Blue sea
     
  6. TinaT

    TinaT Registered User

    Sep 27, 2006
    7,095
    Bolton
    From your post I think she is currently on a section 2 which after 28 days may be changed to a section 3. My husband went from a section 2 to a section 3. Although it did not suit myself or my husband, sectioning does bring some benefits and safeguards. The benefit of further fully funded care has already been mentioned but there are other benefits such as guaranteed reviews of medication by an independant doctor and a formal judicial type review after 6 months detention.

    I hope that your mum's medication can give both her and yourselves some relief. There is a much higher ratio of staff to patients on such wards and all the staff have experience of dealing with patients who can show very disturvbed behaviour. My love to you in this most distressing time for you all. xx TinaT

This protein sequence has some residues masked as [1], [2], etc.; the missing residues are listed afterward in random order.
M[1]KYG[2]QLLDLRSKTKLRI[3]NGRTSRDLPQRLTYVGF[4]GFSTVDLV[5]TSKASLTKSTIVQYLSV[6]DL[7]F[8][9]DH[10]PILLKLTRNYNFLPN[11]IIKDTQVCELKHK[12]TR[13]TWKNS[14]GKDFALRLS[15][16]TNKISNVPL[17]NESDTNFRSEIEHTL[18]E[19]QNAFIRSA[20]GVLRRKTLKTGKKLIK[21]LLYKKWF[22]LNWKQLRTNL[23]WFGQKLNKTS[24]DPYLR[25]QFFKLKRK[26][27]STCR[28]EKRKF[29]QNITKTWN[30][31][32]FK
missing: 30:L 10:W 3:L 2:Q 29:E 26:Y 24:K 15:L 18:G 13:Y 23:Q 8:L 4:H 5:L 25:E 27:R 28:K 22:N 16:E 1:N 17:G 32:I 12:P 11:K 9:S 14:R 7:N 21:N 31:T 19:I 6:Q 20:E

7. Nell

    Nell Registered User

    Aug 9, 2005
    1,170
    Australia
    Dear Sue,
    You and your sister and family are in my thoughts as you cope with this very depressing and distressing phase of the illness. I cannot speak from experience on this subject, but many on TP can. You will get good advice here and lots of caring support.

    Do take care of yourself - you will need to keep up your strength to keep coping.
    Caring thoughts winging their way to you.